Wallabies 'want to be heard'

Beth Newman Profile
by Beth Newman

Wallabies coach Michael Cheika believes the ARU’s complaints over refereeing will fall on deaf ears, while All Blacks counterpart Steve Hansen has denied that he ever met with Romain Poite ahead of the second Test.

The ARU lodged a formal complaint to World Rugby over an alleged meeting between Poite and Hansen, of which the Wallabies were unaware.

Under World Rugby regulations, teams may meet with referees as long as their opposition is made aware and has the choice to join the meeting, something the Wallabies say never happened.

New Zealand has won the Bledisloe Cup again. Photo: ARU Media/Stu WalmsleyAustralia had a similar issue in June, with Eddie Jones, and Cheika expressed his frustration over the lack of consultation, though said he wasn’t searching for an excuse after another series loss.

“In the June series we spoke to World Rugby about it. If the opposition wants to have those, as per the rules, we want to have the opportunity to attend.

“We don't have to go but we want to have the opportunity.

“We suggested that again this week and it didn't happen so pretty clear they're not interested in our comments on the issue.

“It's just a footnote for us, it's not a major issue in relation to the game itself it's just something that we want to be heard on and I think for Australia we've got to try to get ourselves heard on and off the field as much as we can.”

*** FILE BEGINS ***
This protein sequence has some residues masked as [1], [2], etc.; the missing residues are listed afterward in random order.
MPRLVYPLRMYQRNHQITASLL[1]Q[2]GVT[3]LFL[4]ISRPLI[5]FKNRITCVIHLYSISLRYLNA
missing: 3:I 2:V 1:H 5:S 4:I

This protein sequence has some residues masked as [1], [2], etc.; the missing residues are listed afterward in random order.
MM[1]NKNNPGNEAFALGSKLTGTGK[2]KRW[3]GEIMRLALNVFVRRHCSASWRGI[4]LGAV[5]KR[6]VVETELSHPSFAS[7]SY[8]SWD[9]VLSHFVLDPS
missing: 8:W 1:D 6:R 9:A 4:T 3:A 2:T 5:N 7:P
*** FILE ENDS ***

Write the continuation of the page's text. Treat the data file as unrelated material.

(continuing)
Hansen said the allegations were simply not true, addressing reporters in Wellington on Sunday.

“It's quite sad that that's come out because it's not true," he said. "Unless you [mean I said], 'G’day Romain' in the morning because he stayed here at this hotel,” he said.

“I did have a meeting with [assistant referee] Jaco Peyper this week and talked to him at his request with Crono [All Blacks forwards coach Mike Cron] about some of the stuff that he had seen in our game.

"I'm a firm believer that we're here to support the referees. It's a difficult game to ref so why wouldn't you have a meeting, but I certainly didn't have a meeting with Romain Poite.

“We don't meet the ref, we haven't for 18 to 24 months because it's just a waste of time."

Cheika was seething over the refereeing in the second Bledisloe Test, suggesting that Poite didn’t give Wallabies captain Stephen Moore a fair chance to speak to him during the match.

It’s something that vice-captain Michael Hooper said he also felt, both when Moore was skipper and when he took over after Moore went off.

“From an outsider's view it looked like it was tough to get communication across for Stephen and even my bit in the back end of the game, I was finding it tough but in those high pressure moments, it's always tough," he said.

"There's nothing different - referee is the hardest job on the field, he's trying to ref and he's got 30 guys talking to him so I understand it's hard but it was harder for Stephen last night."

Michael Hooper said it was hard to communicate with the referee. Photo: ARU Media/Stu WalmsleyHooper wasn’t willing to point to that barrier as any reason for their 29-9 loss, though.

“You could look at those little moments and see if they'll make a difference but we were beaten before that.”

The Wallabies have a week off this week, before reconvening in Brisbane next week ahead of their first Test against the Springboks and Cheika said it would be ‘game on’.

“It's game on, as usual,” he said.

“We've got to make sure we take the things we thought we did well yesterday and bring them in more, with more volume and then also get better at delivering on field what we practise, what we want to do and not letting the pressure of the game or the intensity of the game sway us away from that.”